HOME |  JOIN |  CULT MOVIES | COMPETITIONS | ADVERTISE |  CONTACT US |  ABOUT US
 
 
Newest Reviews
February
Taking of Beverly Hills, The
Marjorie Prime
Hotel Salvation
Mangler, The
Shiraz
Mercy, The
Kickboxer: Retaliation
Molly Maguires, The
Party, The
Dante's Peak
Housemaid, The
Vendetta
Brimstone
Boys in the Trees
Once Were Warriors
Red Planet Mars
Blade Runner 2049
Devil's Express
Belko Experiment, The
Flashback
War of the Arrows
One-Trick Pony
Cloverfield Paradox, The
Beach Rats
In Between
Flesh Feast
Gerald's Game
Crocodile Dundee II
Baaghi
   
 
Newest Articles
They're All Messed Up: Night of the Living Dead vs Land of the Dead
The House, Black Magic and an Oily Maniac: 3 from 70s Weird Asia
80s Meet Cute: Something Wild vs Into the Night
Interview with The Unseen Director Gary Sinyor
Wrong Forgotten: Is Troll 2 Still a Thing?
Apocalypse 80s UK: Threads and When the Wind Blows
Movie Flop to Triumphant TV Revival: Twin Peaks and The League of Gentlemen
Driving Force: The Golden Age of American Car Chases
Madness in his Method: Jim Carrey and Andy Kaufman
Music, Love and Flowers: Monterey Pop on Blu-ray
   
 
  Zatoichi meets Yojimbo Crossed SwordsBuy this film here.
Year: 1970
Director: Kihachi Okamoto
Stars: Shintarô Katsu, Toshirô Mifune, Shin Kishida, Ayako Wakao
Genre: Martial Arts, Historical
Rating:  7 (from 2 votes)
Review: Feeling nostalgic for a favourite village, blind swordsman Zatoichi (Shintaro Katsu) returns there only to become involved with a feud between a father and son who now run the place... and this leads to a confrontation with master samurai Yojimbo (Toshiro Mifune).

There were many Japanese films featuring the blind swordsman, but this is possibly the best known. If you're looking for positive images of disabled people, look no further than Zatoichi, who never lets his visual impairment hold him back. He's a positive image for fat blokes, too. Despite his death dealing ways, he's a curiously life-affirming character, providing the film with much of its humour (and massages). Yojimbo, from the Akira Kurosawa classics, is a worthy opponent for him.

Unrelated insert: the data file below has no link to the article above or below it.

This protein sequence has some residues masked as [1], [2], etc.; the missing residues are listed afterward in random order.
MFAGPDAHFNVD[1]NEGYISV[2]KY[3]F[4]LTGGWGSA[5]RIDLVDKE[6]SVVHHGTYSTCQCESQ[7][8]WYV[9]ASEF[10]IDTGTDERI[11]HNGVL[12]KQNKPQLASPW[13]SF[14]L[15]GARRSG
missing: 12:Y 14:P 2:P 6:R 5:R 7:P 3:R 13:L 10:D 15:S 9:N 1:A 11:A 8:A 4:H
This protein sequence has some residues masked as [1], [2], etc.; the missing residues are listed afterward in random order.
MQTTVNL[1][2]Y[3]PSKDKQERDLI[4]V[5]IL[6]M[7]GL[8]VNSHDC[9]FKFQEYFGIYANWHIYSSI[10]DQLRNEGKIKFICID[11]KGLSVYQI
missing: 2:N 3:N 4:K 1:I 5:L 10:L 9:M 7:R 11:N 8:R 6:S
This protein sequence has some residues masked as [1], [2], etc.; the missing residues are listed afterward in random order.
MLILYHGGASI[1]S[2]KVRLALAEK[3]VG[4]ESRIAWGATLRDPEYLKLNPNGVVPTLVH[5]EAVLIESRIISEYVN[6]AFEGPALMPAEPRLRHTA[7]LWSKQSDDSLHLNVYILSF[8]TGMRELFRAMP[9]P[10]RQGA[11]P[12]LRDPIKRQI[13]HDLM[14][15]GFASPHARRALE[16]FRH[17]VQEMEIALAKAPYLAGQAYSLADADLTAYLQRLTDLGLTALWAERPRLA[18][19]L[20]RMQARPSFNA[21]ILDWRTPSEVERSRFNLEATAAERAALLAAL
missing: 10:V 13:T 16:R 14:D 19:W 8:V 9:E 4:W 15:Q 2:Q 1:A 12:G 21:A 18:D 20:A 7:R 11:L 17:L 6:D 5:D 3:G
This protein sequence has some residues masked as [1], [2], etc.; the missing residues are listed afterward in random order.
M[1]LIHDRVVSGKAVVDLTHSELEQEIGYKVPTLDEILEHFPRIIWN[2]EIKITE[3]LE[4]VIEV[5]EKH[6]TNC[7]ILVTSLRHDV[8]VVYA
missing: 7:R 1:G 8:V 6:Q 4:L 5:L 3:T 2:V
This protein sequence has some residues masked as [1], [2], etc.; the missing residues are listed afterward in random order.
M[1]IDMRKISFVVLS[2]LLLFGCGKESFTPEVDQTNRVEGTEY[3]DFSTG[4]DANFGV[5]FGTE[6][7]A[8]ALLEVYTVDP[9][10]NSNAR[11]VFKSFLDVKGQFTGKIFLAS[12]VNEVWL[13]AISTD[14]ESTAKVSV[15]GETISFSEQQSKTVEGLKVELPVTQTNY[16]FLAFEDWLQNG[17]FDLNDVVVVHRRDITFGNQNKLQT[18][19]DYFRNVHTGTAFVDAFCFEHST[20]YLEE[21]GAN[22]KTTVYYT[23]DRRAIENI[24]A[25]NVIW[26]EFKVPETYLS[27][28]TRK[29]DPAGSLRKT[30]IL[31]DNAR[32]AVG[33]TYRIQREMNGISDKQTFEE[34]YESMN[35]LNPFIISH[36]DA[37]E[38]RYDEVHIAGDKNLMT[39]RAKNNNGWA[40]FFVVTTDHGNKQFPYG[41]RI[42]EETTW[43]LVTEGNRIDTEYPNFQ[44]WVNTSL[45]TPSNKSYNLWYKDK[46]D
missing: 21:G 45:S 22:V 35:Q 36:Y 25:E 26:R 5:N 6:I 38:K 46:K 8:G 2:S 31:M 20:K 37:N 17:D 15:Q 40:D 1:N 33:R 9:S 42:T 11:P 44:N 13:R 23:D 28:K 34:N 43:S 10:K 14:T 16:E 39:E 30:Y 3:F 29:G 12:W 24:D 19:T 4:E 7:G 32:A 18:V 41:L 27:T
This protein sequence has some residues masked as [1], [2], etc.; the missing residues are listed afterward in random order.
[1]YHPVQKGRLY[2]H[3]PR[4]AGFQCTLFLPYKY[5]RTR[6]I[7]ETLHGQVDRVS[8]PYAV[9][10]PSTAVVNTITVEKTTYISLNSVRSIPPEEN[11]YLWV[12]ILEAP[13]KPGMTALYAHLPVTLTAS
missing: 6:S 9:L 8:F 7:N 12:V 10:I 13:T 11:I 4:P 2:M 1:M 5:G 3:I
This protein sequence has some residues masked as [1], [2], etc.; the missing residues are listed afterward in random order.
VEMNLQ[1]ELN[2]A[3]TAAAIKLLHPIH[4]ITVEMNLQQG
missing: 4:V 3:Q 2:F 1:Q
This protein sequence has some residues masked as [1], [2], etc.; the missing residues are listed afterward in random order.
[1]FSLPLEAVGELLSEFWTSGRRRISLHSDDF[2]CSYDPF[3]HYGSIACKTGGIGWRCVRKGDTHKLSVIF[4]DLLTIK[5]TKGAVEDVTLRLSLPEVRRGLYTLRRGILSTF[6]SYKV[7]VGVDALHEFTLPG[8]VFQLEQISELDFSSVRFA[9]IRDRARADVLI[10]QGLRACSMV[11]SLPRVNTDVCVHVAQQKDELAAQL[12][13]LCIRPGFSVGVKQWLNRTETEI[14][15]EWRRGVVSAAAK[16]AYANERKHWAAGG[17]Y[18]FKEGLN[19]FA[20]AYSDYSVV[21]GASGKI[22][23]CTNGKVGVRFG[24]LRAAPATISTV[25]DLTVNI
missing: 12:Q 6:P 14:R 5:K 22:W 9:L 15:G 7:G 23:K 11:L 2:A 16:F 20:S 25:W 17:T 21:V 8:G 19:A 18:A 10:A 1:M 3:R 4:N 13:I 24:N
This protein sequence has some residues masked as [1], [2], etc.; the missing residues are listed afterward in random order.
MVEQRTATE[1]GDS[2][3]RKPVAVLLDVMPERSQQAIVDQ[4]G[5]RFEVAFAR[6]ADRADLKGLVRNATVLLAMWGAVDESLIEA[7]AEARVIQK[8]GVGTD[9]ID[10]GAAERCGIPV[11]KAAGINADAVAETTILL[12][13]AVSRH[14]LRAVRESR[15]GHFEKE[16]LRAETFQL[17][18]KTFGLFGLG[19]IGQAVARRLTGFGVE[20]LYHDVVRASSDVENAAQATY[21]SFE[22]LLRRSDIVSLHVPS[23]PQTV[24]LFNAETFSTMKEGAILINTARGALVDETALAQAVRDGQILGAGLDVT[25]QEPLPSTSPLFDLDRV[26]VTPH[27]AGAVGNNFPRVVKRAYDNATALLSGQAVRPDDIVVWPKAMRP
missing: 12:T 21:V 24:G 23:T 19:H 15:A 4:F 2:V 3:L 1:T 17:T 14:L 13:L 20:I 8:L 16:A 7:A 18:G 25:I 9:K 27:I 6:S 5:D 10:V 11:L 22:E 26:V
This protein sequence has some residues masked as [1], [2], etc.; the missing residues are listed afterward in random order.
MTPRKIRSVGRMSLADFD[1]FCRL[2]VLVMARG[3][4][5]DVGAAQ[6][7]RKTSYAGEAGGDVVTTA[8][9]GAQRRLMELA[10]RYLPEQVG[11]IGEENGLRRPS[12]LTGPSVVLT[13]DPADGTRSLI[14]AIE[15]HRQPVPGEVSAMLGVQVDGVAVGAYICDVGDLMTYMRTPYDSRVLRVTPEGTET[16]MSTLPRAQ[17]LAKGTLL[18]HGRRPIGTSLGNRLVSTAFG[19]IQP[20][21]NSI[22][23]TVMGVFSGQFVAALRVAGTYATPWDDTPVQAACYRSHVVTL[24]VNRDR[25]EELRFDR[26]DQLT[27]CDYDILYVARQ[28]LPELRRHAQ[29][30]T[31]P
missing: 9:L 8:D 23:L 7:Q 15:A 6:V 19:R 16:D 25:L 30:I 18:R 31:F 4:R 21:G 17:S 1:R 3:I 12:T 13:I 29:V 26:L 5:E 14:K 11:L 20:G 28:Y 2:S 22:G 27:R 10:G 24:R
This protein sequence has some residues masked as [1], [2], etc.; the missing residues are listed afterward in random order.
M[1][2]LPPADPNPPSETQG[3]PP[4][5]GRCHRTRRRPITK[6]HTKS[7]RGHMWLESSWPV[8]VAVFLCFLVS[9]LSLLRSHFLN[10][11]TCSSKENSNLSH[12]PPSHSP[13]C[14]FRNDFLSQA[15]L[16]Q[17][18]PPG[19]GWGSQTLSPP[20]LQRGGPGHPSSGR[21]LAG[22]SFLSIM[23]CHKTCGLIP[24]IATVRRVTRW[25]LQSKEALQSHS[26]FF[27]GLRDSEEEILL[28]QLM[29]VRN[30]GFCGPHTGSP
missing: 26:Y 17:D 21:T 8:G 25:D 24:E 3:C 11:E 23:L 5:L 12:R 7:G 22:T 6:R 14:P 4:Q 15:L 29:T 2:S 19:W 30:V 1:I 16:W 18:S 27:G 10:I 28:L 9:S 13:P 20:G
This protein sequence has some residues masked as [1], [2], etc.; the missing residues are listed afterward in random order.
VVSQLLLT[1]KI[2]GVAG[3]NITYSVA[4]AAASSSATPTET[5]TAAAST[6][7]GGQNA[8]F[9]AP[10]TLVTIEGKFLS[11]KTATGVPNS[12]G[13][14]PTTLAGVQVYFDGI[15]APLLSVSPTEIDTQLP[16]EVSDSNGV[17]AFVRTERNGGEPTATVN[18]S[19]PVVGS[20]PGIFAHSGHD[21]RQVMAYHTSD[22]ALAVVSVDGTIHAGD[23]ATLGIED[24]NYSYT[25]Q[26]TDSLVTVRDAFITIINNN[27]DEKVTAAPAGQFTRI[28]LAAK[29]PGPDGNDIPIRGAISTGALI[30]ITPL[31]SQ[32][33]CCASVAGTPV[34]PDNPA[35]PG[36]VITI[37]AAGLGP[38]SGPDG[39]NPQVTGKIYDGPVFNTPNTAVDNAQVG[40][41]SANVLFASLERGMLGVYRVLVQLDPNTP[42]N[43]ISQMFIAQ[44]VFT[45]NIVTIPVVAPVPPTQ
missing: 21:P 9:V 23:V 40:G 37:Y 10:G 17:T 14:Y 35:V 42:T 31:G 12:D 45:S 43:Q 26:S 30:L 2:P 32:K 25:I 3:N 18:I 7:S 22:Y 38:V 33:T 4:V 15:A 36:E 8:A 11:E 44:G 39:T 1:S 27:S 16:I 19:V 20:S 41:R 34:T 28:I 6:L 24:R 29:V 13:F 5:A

Unfortunately, the swordfights are largely confined to the last half hour of this rambling film. Various events lead to a bloodbath due to most of the characters' preoccupation with money - but the climax is worth waiting for. Wouldn't it have been easier just to keep the gold in the bags? Scripted by the director, Kihachi Okamoto, and Tetsuro Yoshida, and with music by Akira Ifukube.
Reviewer: Graeme Clark

 

This review has been viewed 6537 time(s).

As a member you could Rate this film

 

Kihachi Okamoto  (1923 - 2005)

Veteran Japanese director who used his experiences during the Second World War to shape the outlook and tone of numerous anti-war films, such as 1959's Dokuritsugu Gurentai, and 1968's Nikudan (aka The Human Bullet). Okamoto also directed gangster pictures such as The Age of Assassins (1967) and samurai epics like Sword of Doom (1966) and Zatoichi Meets Yojimbo (1970), frequently casting the great Japanese actor Toshirô Mifune. Okamoto slowed his work-rate afterwards, but still continued to direct for TV and cinema until his death.

 
Review Comments (0)


Untitled 1

Login
  Username:
 
  Password:
 
   
 
Forgotten your details? Enter email address in Username box and click Reminder. Your details will be emailed to you.
   

Latest Poll
Which film has the best theme song?
Spectre
The Ups and Downs of a Handyman
   
 
   

Recent Visitors
Graeme Clark
Darren Jones
Enoch Sneed
Paul Smith
Jason Cook
  Andrew Irvine
Ian Phillips
Paul Shrimpton
   

 

Last Updated: